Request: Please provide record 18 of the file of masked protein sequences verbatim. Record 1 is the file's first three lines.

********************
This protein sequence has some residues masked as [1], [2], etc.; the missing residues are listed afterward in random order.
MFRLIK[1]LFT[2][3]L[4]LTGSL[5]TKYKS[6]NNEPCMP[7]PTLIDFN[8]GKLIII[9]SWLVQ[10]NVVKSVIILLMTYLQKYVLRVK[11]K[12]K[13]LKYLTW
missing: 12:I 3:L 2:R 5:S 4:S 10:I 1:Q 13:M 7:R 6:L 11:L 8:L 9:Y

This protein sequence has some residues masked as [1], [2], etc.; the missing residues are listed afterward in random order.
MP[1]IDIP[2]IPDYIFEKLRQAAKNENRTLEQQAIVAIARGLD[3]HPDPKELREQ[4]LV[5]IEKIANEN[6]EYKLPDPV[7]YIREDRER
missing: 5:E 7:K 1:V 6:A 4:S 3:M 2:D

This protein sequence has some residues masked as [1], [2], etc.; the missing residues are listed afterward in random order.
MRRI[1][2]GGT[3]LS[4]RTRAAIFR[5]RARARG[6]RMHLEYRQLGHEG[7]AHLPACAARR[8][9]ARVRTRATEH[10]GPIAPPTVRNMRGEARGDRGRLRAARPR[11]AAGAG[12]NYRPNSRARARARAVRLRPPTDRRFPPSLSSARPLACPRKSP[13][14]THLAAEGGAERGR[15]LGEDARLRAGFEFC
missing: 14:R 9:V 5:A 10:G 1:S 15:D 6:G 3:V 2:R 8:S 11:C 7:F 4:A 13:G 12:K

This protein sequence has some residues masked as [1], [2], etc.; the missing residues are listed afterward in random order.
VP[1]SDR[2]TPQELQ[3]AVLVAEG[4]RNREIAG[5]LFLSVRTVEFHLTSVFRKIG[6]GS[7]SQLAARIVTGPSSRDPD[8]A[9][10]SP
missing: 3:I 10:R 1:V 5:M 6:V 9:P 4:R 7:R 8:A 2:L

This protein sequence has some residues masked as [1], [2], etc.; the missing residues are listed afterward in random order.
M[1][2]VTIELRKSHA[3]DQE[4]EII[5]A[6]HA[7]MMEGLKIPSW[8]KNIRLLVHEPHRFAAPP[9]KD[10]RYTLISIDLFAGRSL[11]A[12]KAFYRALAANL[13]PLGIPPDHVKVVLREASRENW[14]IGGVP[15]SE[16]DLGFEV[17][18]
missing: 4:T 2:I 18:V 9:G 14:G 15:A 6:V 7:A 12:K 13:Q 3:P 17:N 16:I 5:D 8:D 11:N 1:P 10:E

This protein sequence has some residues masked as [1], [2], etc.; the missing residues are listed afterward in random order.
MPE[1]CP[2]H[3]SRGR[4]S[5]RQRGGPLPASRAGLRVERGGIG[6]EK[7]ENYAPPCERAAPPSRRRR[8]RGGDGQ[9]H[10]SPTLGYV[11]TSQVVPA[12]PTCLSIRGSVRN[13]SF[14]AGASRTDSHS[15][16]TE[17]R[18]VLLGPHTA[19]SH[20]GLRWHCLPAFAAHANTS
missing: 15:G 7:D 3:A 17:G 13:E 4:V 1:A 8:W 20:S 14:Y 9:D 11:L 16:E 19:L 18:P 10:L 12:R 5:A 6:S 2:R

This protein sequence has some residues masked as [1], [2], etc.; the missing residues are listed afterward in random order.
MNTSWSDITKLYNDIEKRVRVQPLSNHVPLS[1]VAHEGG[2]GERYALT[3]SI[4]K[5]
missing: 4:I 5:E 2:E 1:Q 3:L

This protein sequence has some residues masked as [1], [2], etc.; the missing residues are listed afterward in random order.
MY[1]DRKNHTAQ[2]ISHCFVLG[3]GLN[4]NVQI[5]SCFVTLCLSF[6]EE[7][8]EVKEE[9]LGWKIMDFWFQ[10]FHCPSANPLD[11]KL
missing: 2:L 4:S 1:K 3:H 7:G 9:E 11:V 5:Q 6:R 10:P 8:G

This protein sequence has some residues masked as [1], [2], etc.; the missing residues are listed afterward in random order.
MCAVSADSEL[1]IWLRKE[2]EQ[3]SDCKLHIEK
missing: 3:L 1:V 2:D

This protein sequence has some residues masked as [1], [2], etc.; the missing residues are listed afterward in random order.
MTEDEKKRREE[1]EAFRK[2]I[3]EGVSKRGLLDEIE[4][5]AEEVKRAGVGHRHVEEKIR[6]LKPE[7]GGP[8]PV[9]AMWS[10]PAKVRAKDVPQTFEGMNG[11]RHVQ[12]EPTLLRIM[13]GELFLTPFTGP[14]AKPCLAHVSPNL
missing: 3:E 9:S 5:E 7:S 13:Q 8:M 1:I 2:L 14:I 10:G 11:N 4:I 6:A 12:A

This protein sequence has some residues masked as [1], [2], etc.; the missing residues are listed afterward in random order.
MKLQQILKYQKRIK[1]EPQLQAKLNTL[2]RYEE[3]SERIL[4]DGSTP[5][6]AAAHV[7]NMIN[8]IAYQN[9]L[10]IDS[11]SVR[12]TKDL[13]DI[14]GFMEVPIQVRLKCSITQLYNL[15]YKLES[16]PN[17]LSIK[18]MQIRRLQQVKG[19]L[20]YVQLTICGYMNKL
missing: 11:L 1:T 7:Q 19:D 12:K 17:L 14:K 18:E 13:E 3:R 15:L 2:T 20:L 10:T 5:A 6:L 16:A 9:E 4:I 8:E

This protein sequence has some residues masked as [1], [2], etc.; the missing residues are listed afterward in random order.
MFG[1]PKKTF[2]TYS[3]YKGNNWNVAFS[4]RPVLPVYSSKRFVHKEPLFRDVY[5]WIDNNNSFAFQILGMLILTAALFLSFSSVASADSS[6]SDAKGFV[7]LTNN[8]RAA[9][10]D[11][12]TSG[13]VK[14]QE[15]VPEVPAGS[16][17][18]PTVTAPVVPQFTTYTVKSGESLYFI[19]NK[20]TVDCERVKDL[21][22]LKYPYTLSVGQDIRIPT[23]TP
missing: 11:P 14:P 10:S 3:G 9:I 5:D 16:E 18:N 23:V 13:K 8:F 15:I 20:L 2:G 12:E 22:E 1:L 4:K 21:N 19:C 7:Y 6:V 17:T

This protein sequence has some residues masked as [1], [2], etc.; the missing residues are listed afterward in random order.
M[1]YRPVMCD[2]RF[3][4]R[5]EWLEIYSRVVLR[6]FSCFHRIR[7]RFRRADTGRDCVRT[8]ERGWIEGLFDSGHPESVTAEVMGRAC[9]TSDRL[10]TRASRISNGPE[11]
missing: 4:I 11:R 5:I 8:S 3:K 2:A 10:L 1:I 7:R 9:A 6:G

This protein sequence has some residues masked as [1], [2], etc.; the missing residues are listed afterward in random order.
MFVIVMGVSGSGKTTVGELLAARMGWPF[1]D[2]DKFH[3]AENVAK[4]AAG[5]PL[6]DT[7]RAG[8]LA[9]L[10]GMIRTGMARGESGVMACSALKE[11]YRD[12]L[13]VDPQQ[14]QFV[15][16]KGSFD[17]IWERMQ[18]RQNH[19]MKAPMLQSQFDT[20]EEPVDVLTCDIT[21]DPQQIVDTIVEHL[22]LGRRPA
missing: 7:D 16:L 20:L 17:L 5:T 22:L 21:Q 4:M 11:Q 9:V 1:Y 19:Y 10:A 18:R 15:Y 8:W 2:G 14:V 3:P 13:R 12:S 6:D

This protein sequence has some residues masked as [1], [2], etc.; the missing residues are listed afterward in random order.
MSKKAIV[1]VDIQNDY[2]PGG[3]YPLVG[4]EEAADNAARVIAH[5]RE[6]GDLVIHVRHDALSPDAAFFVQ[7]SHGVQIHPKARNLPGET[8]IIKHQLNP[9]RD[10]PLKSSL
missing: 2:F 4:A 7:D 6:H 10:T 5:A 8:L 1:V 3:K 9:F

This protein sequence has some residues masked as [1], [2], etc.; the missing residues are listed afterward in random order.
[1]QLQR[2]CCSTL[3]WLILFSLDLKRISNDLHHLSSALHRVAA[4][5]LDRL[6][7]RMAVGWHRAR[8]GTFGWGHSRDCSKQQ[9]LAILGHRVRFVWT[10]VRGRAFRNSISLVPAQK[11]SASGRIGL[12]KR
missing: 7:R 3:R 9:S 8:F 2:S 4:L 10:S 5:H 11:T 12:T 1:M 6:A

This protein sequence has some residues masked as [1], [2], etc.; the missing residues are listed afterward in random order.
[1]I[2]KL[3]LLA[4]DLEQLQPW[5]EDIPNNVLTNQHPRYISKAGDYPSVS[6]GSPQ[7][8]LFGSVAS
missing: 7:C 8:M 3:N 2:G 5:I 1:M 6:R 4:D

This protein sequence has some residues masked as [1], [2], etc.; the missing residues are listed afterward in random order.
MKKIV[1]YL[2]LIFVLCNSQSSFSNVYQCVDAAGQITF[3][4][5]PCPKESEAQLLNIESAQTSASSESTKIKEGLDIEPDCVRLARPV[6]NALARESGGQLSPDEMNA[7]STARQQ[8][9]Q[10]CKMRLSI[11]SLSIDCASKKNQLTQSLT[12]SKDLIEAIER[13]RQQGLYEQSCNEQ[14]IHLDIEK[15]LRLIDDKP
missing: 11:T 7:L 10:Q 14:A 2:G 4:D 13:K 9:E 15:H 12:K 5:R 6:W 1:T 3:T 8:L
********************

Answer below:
This protein sequence has some residues masked as [1], [2], etc.; the missing residues are listed afterward in random order.
MKKIV[1]YL[2]LIFVLCNSQSSFSNVYQCVDAAGQITF[3][4][5]PCPKESEAQLLNIESAQTSASSESTKIKEGLDIEPDCVRLARPV[6]NALARESGGQLSPDEMNA[7]STARQQ[8][9]Q[10]CKMRLSI[11]SLSIDCASKKNQLTQSLT[12]SKDLIEAIER[13]RQQGLYEQSCNEQ[14]IHLDIEK[15]LRLIDDKP
missing: 11:T 7:L 10:Q 14:A 2:G 4:D 13:K 9:E 15:H 12:K 5:R 6:W 1:T 3:T 8:L